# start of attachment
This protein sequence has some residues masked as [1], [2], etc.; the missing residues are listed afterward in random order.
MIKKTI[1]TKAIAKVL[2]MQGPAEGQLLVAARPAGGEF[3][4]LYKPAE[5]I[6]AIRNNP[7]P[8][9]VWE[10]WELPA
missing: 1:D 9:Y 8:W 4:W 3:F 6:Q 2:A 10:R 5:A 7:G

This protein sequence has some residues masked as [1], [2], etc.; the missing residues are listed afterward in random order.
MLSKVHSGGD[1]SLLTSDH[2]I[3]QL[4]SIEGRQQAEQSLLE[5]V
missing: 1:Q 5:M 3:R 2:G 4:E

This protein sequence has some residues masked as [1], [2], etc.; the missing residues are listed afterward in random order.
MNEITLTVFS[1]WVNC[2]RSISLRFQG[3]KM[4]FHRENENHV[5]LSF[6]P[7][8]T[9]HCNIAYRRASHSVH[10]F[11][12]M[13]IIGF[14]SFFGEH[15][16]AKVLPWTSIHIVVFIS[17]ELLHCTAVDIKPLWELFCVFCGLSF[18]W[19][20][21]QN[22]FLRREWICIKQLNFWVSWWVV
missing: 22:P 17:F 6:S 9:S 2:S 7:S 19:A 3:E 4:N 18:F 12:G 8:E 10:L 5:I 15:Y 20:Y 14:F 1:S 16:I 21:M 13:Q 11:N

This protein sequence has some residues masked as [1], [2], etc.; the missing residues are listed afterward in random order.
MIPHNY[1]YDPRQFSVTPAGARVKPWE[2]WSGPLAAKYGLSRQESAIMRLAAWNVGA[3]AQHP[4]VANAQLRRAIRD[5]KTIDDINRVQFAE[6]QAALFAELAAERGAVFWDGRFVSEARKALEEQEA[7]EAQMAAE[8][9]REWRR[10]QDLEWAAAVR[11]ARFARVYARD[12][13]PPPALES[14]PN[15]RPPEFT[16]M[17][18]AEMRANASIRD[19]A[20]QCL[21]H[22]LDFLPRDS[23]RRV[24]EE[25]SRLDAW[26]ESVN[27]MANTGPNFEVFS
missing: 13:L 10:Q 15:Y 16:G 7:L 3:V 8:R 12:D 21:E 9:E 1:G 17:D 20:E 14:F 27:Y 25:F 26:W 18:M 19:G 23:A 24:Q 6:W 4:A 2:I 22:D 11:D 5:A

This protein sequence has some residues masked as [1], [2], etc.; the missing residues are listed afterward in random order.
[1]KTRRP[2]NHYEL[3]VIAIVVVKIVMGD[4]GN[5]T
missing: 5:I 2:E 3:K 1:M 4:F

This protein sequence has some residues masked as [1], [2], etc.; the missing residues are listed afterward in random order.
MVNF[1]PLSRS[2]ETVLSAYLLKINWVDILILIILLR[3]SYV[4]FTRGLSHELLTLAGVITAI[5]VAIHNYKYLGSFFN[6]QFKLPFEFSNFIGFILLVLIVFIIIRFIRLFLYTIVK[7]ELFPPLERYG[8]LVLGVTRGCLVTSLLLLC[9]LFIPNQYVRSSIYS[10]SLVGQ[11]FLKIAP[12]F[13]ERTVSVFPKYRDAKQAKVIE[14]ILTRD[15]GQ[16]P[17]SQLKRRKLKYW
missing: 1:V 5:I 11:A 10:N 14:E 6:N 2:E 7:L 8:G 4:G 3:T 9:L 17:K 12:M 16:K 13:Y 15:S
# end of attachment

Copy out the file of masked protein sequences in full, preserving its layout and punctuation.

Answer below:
This protein sequence has some residues masked as [1], [2], etc.; the missing residues are listed afterward in random order.
MIKKTI[1]TKAIAKVL[2]MQGPAEGQLLVAARPAGGEF[3][4]LYKPAE[5]I[6]AIRNNP[7]P[8][9]VWE[10]WELPA
missing: 1:D 9:Y 8:W 4:W 3:F 6:Q 2:A 10:R 5:A 7:G

This protein sequence has some residues masked as [1], [2], etc.; the missing residues are listed afterward in random order.
MLSKVHSGGD[1]SLLTSDH[2]I[3]QL[4]SIEGRQQAEQSLLE[5]V
missing: 1:Q 5:M 3:R 2:G 4:E

This protein sequence has some residues masked as [1], [2], etc.; the missing residues are listed afterward in random order.
MNEITLTVFS[1]WVNC[2]RSISLRFQG[3]KM[4]FHRENENHV[5]LSF[6]P[7][8]T[9]HCNIAYRRASHSVH[10]F[11][12]M[13]IIGF[14]SFFGEH[15][16]AKVLPWTSIHIVVFIS[17]ELLHCTAVDIKPLWELFCVFCGLSF[18]W[19][20][21]QN[22]FLRREWICIKQLNFWVSWWVV
missing: 22:P 17:F 6:S 9:S 2:S 7:S 19:A 3:E 4:N 18:F 12:G 8:E 10:L 5:I 15:Y 20:Y 14:F 1:S 16:I 21:M 13:Q 11:N

This protein sequence has some residues masked as [1], [2], etc.; the missing residues are listed afterward in random order.
MIPHNY[1]YDPRQFSVTPAGARVKPWE[2]WSGPLAAKYGLSRQESAIMRLAAWNVGA[3]AQHP[4]VANAQLRRAIRD[5]KTIDDINRVQFAE[6]QAALFAELAAERGAVFWDGRFVSEARKALEEQEA[7]EAQMAAE[8][9]REWRR[10]QDLEWAAAVR[11]ARFARVYARD[12][13]PPPALES[14]PN[15]RPPEFT[16]M[17][18]AEMRANASIRD[19]A[20]QCL[21]H[22]LDFLPRDS[23]RRV[24]EE[25]SRLDAW[26]ESVN[27]MANTGPNFEVFS
missing: 13:L 10:Q 15:Y 16:G 7:L 3:V 8:R 12:D 21:E 9:E 1:G 17:D 20:E 14:F 27:Y 25:F 26:W 18:M 19:G 23:A 24:Q 6:W 4:A 2:I 22:D 11:D 5:A

This protein sequence has some residues masked as [1], [2], etc.; the missing residues are listed afterward in random order.
[1]KTRRP[2]NHYEL[3]VIAIVVVKIVMGD[4]GN[5]T
missing: 5:I 2:E 3:K 1:M 4:F

This protein sequence has some residues masked as [1], [2], etc.; the missing residues are listed afterward in random order.
MVNF[1]PLSRS[2]ETVLSAYLLKINWVDILILIILLR[3]SYV[4]FTRGLSHELLTLAGVITAI[5]VAIHNYKYLGSFFN[6]QFKLPFEFSNFIGFILLVLIVFIIIRFIRLFLYTIVK[7]ELFPPLERYG[8]LVLGVTRGCLVTSLLLLC[9]LFIPNQYVRSSIYS[10]SLVGQ[11]FLKIAP[12]F[13]ERTVSVFPKYRDAKQAKVIE[14]ILTRD[15]GQ[16]P[17]SQLKRRKLKYW
missing: 1:V 5:I 11:A 10:N 14:E 6:N 2:E 7:L 8:G 4:G 3:T 9:L 17:K 12:M 16:K 13:Y 15:S